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Salmonella outbreak linked to kosher chicken kills 1, sickens 17 — including case in Maryland

At least 17 people were sickened, including one in Maryland, and one person died from a salmonella outbreak in the Mid-Atlantic and northeast that stemmed from kosher chicken, according to the Centers for Disease Control.

The CDC is investigating the four-state outbreak. One person contracted a salmonella-related illness in Maryland, another person got sick in Virginia, four people became ill in Pennsylvania and 11 people were sickened in New York, according to the CDC.

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Eight people were hospitalized, and one of the New York patients died, the CDC reported.

In interviews, patients reported eating kosher chicken, and several people said they ate Empire Kosher brand chicken. The strain of salmonella that caused the outbreak was identified in samples of raw chicken collected from two facilities, including one that processed Empire Kosher chicken. The U.S. Department of Agriculture’s Food Safety and Inspection Service determined there was a link between the Empire Kosher and the salmonella outbreak.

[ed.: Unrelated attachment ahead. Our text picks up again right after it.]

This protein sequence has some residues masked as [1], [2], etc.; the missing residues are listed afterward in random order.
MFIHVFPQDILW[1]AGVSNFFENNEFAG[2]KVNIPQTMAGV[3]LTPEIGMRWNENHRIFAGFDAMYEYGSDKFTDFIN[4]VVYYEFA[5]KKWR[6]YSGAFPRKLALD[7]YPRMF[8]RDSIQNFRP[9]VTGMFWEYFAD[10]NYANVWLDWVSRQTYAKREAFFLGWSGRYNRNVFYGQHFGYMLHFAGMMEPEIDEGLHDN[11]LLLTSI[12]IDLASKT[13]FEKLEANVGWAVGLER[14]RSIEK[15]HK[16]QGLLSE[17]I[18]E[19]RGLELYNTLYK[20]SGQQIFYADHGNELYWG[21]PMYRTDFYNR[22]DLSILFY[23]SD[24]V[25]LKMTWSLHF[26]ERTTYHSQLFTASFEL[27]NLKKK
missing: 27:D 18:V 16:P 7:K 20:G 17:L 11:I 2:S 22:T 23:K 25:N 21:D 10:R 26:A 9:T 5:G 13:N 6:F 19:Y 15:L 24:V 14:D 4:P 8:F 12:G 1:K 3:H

“The Empire brand takes food safety and the health of our consumers very seriously. Throughout our 80-year history, we have worked with relentless focus to ensure the quality and safety of our products and continue to do so,” Empire Kosher said in a statement. “The CDC is not advising that consumers avoid eating Empire brand chicken and no products have been recalled or withdrawn from the marketplace.”

Food contaminated with salmonella can cause salmonellosis, a bacterial disease with symptoms including diarrhea, abdominal cramps and fever. Symptoms, which can last four to seven days, typically appear 12 to 72 hours after eating contaminated food, according to the CDC.

The infected chicken was sold between September 2017 and June 2018, according to the USDA. The Food Safety and Inspection Service is concerned some customers could still have infected products stored in freezers, and urged consumers to properly cook chicken to 165 degrees, wash hands following chicken preparation and clean surfaces that come into contact with raw chicken to avoid bacterial contamination.

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